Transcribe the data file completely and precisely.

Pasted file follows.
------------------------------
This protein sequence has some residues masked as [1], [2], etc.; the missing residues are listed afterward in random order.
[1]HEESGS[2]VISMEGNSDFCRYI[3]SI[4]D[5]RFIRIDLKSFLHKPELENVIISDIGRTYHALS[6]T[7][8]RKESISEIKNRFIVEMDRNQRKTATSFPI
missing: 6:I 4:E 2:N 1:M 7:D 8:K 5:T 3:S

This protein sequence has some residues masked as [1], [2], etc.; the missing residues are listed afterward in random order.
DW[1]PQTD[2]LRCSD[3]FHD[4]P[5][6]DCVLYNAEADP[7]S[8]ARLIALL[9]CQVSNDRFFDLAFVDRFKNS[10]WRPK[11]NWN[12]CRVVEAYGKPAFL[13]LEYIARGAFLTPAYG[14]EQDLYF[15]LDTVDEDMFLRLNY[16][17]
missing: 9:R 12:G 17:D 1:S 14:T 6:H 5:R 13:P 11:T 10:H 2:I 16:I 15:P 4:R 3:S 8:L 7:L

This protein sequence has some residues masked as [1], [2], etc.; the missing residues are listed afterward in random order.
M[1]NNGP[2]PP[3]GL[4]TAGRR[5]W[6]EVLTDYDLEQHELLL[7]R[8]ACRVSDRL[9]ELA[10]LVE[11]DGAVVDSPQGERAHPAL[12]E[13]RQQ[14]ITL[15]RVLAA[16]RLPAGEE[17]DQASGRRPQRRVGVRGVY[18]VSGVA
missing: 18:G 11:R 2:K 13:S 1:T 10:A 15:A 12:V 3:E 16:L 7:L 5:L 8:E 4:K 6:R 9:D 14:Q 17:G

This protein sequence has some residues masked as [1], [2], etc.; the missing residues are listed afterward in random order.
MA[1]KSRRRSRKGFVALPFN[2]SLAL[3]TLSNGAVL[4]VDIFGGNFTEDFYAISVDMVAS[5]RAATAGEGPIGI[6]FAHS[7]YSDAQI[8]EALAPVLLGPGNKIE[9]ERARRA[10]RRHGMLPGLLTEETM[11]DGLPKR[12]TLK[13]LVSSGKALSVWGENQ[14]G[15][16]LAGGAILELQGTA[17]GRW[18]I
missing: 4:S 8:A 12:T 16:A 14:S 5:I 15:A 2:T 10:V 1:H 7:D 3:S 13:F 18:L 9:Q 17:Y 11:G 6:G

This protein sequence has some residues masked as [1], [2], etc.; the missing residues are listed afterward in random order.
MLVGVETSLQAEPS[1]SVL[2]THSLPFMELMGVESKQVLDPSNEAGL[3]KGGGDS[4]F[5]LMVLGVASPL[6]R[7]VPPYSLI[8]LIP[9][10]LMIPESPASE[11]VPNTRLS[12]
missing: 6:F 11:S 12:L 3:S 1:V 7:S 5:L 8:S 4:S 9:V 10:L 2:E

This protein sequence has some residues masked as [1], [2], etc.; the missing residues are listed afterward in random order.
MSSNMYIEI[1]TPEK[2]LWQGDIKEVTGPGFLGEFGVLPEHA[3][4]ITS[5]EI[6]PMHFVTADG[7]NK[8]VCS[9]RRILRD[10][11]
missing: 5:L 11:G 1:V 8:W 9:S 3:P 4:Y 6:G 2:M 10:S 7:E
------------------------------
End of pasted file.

This protein sequence has some residues masked as [1], [2], etc.; the missing residues are listed afterward in random order.
[1]HEESGS[2]VISMEGNSDFCRYI[3]SI[4]D[5]RFIRIDLKSFLHKPELENVIISDIGRTYHALS[6]T[7][8]RKESISEIKNRFIVEMDRNQRKTATSFPI
missing: 6:I 4:E 2:N 1:M 7:D 8:K 5:T 3:S

This protein sequence has some residues masked as [1], [2], etc.; the missing residues are listed afterward in random order.
DW[1]PQTD[2]LRCSD[3]FHD[4]P[5][6]DCVLYNAEADP[7]S[8]ARLIALL[9]CQVSNDRFFDLAFVDRFKNS[10]WRPK[11]NWN[12]CRVVEAYGKPAFL[13]LEYIARGAFLTPAYG[14]EQDLYF[15]LDTVDEDMFLRLNY[16][17]
missing: 9:R 12:G 17:D 1:S 14:T 6:H 5:R 13:P 11:T 10:H 2:I 16:I 15:P 4:R 3:S 8:L 7:L

This protein sequence has some residues masked as [1], [2], etc.; the missing residues are listed afterward in random order.
M[1]NNGP[2]PP[3]GL[4]TAGRR[5]W[6]EVLTDYDLEQHELLL[7]R[8]ACRVSDRL[9]ELA[10]LVE[11]DGAVVDSPQGERAHPAL[12]E[13]RQQ[14]ITL[15]RVLAA[16]RLPAGEE[17]DQASGRRPQRRVGVRGVY[18]VSGVA
missing: 18:G 11:R 2:K 13:S 1:T 10:A 15:A 12:V 3:E 16:L 7:L 5:L 8:E 4:K 6:R 9:D 14:Q 17:G

This protein sequence has some residues masked as [1], [2], etc.; the missing residues are listed afterward in random order.
MA[1]KSRRRSRKGFVALPFN[2]SLAL[3]TLSNGAVL[4]VDIFGGNFTEDFYAISVDMVAS[5]RAATAGEGPIGI[6]FAHS[7]YSDAQI[8]EALAPVLLGPGNKIE[9]ERARRA[10]RRHGMLPGLLTEETM[11]DGLPKR[12]TLK[13]LVSSGKALSVWGENQ[14]G[15][16]LAGGAILELQGTA[17]GRW[18]I
missing: 4:S 8:A 12:T 16:A 14:S 5:I 15:A 2:T 10:V 1:H 7:D 3:S 13:F 18:L 9:Q 17:Y 11:G 6:G

This protein sequence has some residues masked as [1], [2], etc.; the missing residues are listed afterward in random order.
MLVGVETSLQAEPS[1]SVL[2]THSLPFMELMGVESKQVLDPSNEAGL[3]KGGGDS[4]F[5]LMVLGVASPL[6]R[7]VPPYSLI[8]LIP[9][10]LMIPESPASE[11]VPNTRLS[12]
missing: 6:F 11:S 12:L 3:S 1:V 7:S 5:L 8:S 4:S 9:V 10:L 2:E

This protein sequence has some residues masked as [1], [2], etc.; the missing residues are listed afterward in random order.
MSSNMYIEI[1]TPEK[2]LWQGDIKEVTGPGFLGEFGVLPEHA[3][4]ITS[5]EI[6]PMHFVTADG[7]NK[8]VCS[9]RRILRD[10][11]
missing: 5:L 11:G 1:V 8:W 9:S 3:P 4:Y 6:G 2:M 10:S 7:E